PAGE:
The recent flap over a news station’s rush to post the names of the Asiana Flight 214 crew illustrates a critical lesson in crisis communications: Always verify information before acting upon it.

For those of you living under a rock who missed this massive goof, here’s the short version:

In today’s rush to be first (rather than “the most accurate”) purveyor of news, a San Francisco Bay-Area TV station, KTVU, reported what they were told were the names of the Asiana Airlines crew.  They got them from a source at the NTSB.  The “names” turned out to be a joke, four culturally insensitive puns given to the station by an unidentified (and now unemployed) intern at the National Transportation Safety Board.  Instead of actually reading those names aloud before they said them on the air, the station simply slapped them up on a teleprompter and had their anchor read off  “Captain Sum Ting Wong” and “Wi Tu Low” with so much as an “Are you kidding me?”.  Reports are that the station did hurriedly try to confirm the tip, but it’s still a case of not knowing your turf.  Anyone who’s dealt with the NTSB should know that the agency never confirms the names of flight-crew members in crashes that are under investigation.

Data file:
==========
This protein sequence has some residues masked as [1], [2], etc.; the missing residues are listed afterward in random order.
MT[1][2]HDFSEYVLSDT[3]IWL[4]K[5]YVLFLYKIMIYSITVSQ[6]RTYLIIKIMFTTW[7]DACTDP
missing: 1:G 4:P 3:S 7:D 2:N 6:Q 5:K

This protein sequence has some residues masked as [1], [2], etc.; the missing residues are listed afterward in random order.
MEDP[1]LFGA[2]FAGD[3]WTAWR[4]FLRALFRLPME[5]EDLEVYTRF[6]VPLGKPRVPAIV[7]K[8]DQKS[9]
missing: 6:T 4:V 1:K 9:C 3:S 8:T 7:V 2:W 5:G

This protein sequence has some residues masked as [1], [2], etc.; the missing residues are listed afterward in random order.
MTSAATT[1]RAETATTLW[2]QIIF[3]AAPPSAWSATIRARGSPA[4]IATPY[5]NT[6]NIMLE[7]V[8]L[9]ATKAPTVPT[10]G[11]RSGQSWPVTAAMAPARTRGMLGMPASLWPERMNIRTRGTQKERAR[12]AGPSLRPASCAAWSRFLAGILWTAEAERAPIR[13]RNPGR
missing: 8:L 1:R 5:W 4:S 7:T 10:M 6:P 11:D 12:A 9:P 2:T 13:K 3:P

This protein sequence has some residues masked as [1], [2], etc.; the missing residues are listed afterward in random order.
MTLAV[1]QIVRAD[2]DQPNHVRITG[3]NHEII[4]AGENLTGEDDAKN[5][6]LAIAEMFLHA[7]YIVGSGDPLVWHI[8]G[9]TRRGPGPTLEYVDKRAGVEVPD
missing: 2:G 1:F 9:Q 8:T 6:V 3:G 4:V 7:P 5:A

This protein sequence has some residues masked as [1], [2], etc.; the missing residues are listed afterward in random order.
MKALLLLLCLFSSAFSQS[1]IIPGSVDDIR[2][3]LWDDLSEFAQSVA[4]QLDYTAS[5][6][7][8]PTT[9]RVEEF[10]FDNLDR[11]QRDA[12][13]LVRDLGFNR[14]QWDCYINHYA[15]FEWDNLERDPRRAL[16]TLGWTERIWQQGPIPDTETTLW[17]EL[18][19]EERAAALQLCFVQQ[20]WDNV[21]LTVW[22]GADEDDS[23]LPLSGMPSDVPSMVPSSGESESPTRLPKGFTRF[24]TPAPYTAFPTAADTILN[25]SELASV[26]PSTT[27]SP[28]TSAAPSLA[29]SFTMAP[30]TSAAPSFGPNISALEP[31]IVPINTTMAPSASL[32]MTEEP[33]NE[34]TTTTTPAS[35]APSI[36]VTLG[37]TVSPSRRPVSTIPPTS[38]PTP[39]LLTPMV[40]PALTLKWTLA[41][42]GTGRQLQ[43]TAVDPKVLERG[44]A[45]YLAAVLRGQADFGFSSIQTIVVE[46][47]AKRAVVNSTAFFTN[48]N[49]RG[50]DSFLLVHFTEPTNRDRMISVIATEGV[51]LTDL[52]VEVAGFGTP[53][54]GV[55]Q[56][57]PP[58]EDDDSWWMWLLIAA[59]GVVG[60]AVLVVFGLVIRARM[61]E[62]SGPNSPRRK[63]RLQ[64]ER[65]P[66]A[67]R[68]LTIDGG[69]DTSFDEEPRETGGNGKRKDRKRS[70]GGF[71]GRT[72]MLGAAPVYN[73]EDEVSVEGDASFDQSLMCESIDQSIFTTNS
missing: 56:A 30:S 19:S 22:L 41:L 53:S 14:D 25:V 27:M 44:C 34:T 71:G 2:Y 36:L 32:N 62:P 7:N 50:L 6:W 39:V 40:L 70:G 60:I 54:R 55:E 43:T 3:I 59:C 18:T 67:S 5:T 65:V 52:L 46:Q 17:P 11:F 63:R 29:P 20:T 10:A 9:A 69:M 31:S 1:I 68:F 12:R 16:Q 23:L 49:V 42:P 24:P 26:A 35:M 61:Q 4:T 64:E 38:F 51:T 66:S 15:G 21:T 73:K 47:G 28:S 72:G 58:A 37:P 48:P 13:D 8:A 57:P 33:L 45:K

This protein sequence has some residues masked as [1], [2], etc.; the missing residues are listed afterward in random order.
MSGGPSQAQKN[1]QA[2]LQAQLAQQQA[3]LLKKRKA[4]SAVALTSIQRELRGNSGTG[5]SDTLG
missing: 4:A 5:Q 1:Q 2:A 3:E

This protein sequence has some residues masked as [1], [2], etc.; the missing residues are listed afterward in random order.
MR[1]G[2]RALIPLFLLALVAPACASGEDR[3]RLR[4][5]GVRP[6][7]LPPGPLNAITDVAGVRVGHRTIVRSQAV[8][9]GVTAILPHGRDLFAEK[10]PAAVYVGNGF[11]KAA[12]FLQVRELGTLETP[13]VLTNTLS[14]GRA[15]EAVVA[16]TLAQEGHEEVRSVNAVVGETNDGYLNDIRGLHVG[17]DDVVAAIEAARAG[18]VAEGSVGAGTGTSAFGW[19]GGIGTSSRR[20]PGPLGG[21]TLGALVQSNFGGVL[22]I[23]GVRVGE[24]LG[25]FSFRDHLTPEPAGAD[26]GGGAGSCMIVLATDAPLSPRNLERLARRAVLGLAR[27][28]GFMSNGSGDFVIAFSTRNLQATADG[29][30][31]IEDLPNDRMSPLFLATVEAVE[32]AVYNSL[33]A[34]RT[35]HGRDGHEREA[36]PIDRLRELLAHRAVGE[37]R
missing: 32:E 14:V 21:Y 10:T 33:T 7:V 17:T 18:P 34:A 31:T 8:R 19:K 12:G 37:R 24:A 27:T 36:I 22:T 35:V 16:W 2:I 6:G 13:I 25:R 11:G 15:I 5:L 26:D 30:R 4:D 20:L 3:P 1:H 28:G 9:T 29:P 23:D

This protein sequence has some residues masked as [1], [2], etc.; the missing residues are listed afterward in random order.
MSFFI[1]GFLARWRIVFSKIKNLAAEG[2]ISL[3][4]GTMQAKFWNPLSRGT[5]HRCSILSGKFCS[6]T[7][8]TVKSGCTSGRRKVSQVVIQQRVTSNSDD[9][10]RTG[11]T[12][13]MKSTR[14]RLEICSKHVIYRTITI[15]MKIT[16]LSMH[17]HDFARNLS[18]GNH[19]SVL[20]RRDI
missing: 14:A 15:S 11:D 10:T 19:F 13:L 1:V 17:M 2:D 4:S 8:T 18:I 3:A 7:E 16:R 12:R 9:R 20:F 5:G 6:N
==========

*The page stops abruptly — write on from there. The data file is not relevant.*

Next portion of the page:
Which brings us back to a critical lesson for those of us on the crisis communications side of the desk:  When managing a developing situation, only release information you can confirm.  Then, confirm it again.  If you’re going to battle a crisis of confidence, you need to be confident in the story you’re advancing.

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